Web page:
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India has recently granted Acceptance of the Necessity for the development of Long-Range Surface-to-Air Missiles (LR-SAM) under Project Kusha, a significant move to bolster the country’s air defence capabilities. While the formal acceptance took place last month, the program has been in development for several months, reflecting India’s commitment to indigenous defence technologies.

The LR-SAM system aims to deploy advanced missiles capable of detecting and neutralizing a wide array of threats, including stealth fighters, aircraft, drones, cruise missiles, and precision-guided munitions. The system is designed to have a range of up to 350 km, providing an extensive defensive shield against aerial threats.

Under Project Kusha, the LR-SAM system will be a mobile platform equipped with long-range surveillance and fire control radars. It will feature multiple interceptor missiles designed to engage hostile targets at different ranges, including 150 km, 250 km, and 350 km. The versatility of the LR-SAM system makes it a potent defence mechanism against a variety of airborne threats.

The initial interceptor missile, codenamed M1, is already in the fabrication phase. It is based on the existing Medium-Range Surface-to-Air Missile (MR-SAM) air defence system, developed jointly by India and Israel. However, the M1 variant incorporates an additional booster stage, enabling it to engage targets at distances of up to 150 km. Testing for the first phase of the M1 interceptor missile of the LR-SAM program is expected to commence in late 2024 or early 2025. The extensive fabrication process is underway, with more than a dozen missiles in production.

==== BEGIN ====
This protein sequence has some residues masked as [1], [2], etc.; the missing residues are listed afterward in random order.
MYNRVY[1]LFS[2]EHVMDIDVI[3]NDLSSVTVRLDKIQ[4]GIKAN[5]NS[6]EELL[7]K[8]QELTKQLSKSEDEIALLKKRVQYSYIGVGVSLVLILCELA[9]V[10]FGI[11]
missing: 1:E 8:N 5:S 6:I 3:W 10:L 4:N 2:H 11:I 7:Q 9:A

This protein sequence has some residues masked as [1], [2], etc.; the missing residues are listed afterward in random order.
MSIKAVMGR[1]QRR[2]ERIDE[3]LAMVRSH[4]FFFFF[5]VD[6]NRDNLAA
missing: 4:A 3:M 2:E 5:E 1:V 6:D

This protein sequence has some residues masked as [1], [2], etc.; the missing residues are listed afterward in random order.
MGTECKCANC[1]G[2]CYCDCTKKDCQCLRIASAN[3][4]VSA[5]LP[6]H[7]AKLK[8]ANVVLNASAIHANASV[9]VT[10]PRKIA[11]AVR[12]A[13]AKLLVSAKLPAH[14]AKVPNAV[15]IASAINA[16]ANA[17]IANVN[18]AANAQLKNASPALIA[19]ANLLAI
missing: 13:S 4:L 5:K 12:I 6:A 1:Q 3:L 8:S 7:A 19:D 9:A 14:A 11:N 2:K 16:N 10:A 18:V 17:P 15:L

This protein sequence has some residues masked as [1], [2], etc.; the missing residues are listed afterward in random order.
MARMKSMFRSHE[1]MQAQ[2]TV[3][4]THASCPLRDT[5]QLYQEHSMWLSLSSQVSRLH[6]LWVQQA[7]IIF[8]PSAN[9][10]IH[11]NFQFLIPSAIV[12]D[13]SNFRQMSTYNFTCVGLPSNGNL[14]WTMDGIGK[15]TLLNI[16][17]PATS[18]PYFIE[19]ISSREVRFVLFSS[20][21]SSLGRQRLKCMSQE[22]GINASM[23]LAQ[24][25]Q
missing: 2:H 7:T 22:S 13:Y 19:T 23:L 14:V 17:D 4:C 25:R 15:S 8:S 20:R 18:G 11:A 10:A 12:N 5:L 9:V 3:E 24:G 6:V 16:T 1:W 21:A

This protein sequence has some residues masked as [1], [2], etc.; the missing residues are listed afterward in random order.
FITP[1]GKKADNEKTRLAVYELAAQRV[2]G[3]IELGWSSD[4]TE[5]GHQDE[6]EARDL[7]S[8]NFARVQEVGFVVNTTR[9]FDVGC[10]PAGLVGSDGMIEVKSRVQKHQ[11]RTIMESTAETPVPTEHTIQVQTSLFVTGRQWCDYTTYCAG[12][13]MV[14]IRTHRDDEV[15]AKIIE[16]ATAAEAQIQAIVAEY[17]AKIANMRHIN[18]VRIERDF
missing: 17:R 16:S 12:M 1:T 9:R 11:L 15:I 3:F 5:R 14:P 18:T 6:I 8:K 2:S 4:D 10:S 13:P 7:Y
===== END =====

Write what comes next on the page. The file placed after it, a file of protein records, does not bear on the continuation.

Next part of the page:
The subsequent phases of the LR-SAM program include the M2 and M3 interceptor missiles. The M2, with a codename suggesting a longer range of 250 km, is based on a new design while borrowing some components from the M1. The M3, the final interceptor missile in the series, utilizes missile structures from the existing Ballistic Missile Defense (BMD) interceptor missile. It is optimized for targeting long-range aerial threats beyond 350 km, including force multiplier platforms like Airborne Warning and Control Systems (AWACS), in-flight refuelling aircraft, and signals intelligence or electronic warfare platforms.

Project Kusha represents a crucial step in India’s pursuit of cutting-edge air defence capabilities, showcasing the nation’s commitment to developing indigenous defence technologies to safeguard its airspace against evolving threats.

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